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Modeling Sediment-Water Interactions and Biogeochemical Reactive Contaminant Transport of Mercury Species in Riverine System

Author(s): Arash Massoudieh; Fabian A. Bombardelli; Timothy R. Ginn

Linked Author(s): Fabian Bombardelli

Keywords: Mercury fate and transport; Sediments; Methylation; Biogeochemistry

Abstract: Sediments play a major role in fate and transport of heavy metals with high affinity to solid particles such as mercury in water bodies. Sediment-associated mercury can be released gradually due to diffusive processes, or may be re-entrained in the watercolumn as a result of high flows or anthropogenic activities. In addition biotic and abiotic geochemical transformations in the bed sediments control both the mobility and toxicity of mercury in the water. Therefore to quantify the fate and transport of mercury in water bodies, various processes ranging from hydrodynamic and sediment transport to biogeochemical transformation of contaminants in the sediments need to be considered. In the research being presented, an integrated water column-benthic sediment, multi-scale, multi-component biogeochemical reactive transport model is presented, with description of both theory and numerical implementation. The model includes aqueous water column, suspended sediment, aqueous bed porewater, and sediment bed phases, with associated contaminant transformation and transport, as well as sediment resuspension, deposition and burial. The sediment bed domain is modeled using a set of vertical one-dimensional sub-models which take into account burial and compaction as well as diffusive-reactive transport of solutes. Reactions include speciation, sorption/desorption, and microbially-mediated multiple terminal-electron accepting processes as kinetically-controlled redox reactions. Applications of this multiscale modeling strategy to mercury transport and transformations in water bodies in California is also presented.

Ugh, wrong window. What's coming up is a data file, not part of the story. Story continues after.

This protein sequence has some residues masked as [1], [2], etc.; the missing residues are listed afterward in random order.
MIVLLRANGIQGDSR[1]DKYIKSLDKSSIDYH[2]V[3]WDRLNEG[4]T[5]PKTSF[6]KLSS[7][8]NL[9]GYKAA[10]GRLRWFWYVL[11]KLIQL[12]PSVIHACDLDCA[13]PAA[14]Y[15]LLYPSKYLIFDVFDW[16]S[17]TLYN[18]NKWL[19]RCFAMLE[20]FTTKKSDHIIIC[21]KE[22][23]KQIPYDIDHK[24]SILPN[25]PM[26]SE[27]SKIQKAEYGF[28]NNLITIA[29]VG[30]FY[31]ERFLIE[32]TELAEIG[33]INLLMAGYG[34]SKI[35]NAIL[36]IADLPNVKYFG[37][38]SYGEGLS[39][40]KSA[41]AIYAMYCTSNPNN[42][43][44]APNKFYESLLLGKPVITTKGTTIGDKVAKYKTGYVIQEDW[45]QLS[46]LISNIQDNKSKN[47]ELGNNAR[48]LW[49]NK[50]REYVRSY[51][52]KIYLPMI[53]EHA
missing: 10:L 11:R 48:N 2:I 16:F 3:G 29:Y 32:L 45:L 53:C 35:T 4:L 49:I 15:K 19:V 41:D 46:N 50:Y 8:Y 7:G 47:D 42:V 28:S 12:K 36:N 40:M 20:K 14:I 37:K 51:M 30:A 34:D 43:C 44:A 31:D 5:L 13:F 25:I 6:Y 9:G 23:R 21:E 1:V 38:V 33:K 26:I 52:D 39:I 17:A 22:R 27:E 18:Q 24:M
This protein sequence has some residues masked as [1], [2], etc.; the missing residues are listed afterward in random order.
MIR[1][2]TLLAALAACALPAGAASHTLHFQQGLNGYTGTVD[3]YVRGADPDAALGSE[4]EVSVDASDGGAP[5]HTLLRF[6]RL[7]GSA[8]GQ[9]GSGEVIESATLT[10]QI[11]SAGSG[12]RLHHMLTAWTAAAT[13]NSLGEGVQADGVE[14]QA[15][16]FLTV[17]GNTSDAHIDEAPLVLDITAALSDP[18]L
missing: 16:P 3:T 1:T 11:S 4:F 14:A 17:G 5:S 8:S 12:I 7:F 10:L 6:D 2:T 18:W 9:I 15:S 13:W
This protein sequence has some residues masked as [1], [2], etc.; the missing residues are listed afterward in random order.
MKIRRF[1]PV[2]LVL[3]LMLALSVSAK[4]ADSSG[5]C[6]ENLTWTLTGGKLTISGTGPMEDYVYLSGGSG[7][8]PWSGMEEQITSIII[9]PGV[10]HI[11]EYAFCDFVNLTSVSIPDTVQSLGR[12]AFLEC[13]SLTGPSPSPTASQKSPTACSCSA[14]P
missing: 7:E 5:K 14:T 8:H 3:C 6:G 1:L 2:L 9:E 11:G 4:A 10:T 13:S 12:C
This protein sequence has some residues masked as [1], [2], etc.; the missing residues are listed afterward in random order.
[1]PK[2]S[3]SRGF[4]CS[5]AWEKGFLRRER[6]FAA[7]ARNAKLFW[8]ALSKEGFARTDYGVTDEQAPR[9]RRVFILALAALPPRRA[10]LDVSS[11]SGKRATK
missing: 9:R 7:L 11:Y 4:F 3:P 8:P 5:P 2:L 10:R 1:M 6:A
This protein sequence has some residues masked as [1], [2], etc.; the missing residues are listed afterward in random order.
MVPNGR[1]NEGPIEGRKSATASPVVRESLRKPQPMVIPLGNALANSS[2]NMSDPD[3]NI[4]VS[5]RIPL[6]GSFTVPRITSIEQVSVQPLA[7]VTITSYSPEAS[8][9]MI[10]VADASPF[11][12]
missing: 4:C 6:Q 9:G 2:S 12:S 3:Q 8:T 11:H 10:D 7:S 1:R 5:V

Year: 2009

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